How To Finish Your Year Strong
There’s still time to make this your best year yet
Where does the time go?
It seems like only yesterday November was here. In fact, it seems like only yesterday I did my big cross-country move. Flash forward, and I’ve been in my new place for over a month now.
In just thirty-one days, not only this year but this entire decade will come to a close. Really puts things into perspective, doesn’t it?
At the beginning of each month, I like to take some time to reflect on the previous month and set goals for the coming one. This month is even more important because it’s my last chance to get things “right” before the calendar ticks over to 2020.
You can do this at the beginning of each month or at the end, but the important part is that you do it. Here are the steps I take to make sure each month is as happy, productive, and successful as possible:
- Reflect on the past month
- Celebrate wins
- Calibrate for failures
- Review long term goals and allocate projects for the next month
Reflect on the past month
Life moves at such a fast pace these days. We’re always in a rush, always running from place to place, always reacting to one thing or another. Our phones and computers constantly light up with notifications and the people around us demand our attention. How do we get anything done at all?
The answer isn’t to move even faster. It is, in fact, to slow down. This period of reflection and rest can allow you to catch patterns in your behavior and change them for the better. You can apply things that you’ve learned, instead of just repeating the same old habits.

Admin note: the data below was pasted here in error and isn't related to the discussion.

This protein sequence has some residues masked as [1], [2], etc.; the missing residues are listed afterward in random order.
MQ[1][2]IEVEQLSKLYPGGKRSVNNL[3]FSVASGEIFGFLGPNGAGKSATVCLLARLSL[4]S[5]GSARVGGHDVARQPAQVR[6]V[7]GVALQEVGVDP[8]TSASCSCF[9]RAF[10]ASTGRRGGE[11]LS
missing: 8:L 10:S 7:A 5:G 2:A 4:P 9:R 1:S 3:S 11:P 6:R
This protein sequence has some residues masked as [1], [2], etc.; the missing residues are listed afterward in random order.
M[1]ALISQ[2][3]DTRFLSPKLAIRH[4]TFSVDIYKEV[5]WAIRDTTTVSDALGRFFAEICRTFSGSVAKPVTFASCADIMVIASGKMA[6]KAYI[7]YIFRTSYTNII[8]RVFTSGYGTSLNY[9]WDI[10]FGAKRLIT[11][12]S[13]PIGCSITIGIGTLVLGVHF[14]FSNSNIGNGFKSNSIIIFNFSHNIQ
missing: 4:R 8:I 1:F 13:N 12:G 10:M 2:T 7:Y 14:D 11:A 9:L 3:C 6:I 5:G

Here’s a little bit of my reflection on November:
Last month was a tumultuous one for me. I didn’t get a lot of writing done, and I hardly published anything on Medium at all. That’s okay. Awareness is the first step. I had a lot going on, and I did make some big moves (both literally and figuratively) in other areas of my life.
I’m a big fan of journaling, so I looked back over my pages from the last month or so and picked out some particularly good moments and some things that I learned. Even if you don’t have a detailed log, you can take a few moments to think over your experiences.
These next two rules are really sub-steps of Rule #1. When you’re reflecting on your past month, it’s important not to get tunnel vision about one particular thing. Too often, we focus on everything that went wrong and fail to notice all the things that went right.
I’ve written before about the importance of gratitude, and your monthly review is a perfect time to deploy it. Think back over all the things that you did. All the people you interacted with. All the things you created, all the places that you visited. It doesn’t even have to be some big life-changing moment. What are a few things that made you happy this month? What are a few things that you’re proud of?
Here are a few of mine:
- I started a project (fantasy novel) that I’ve been wanting to write for a very long time
- I got settled in at my new place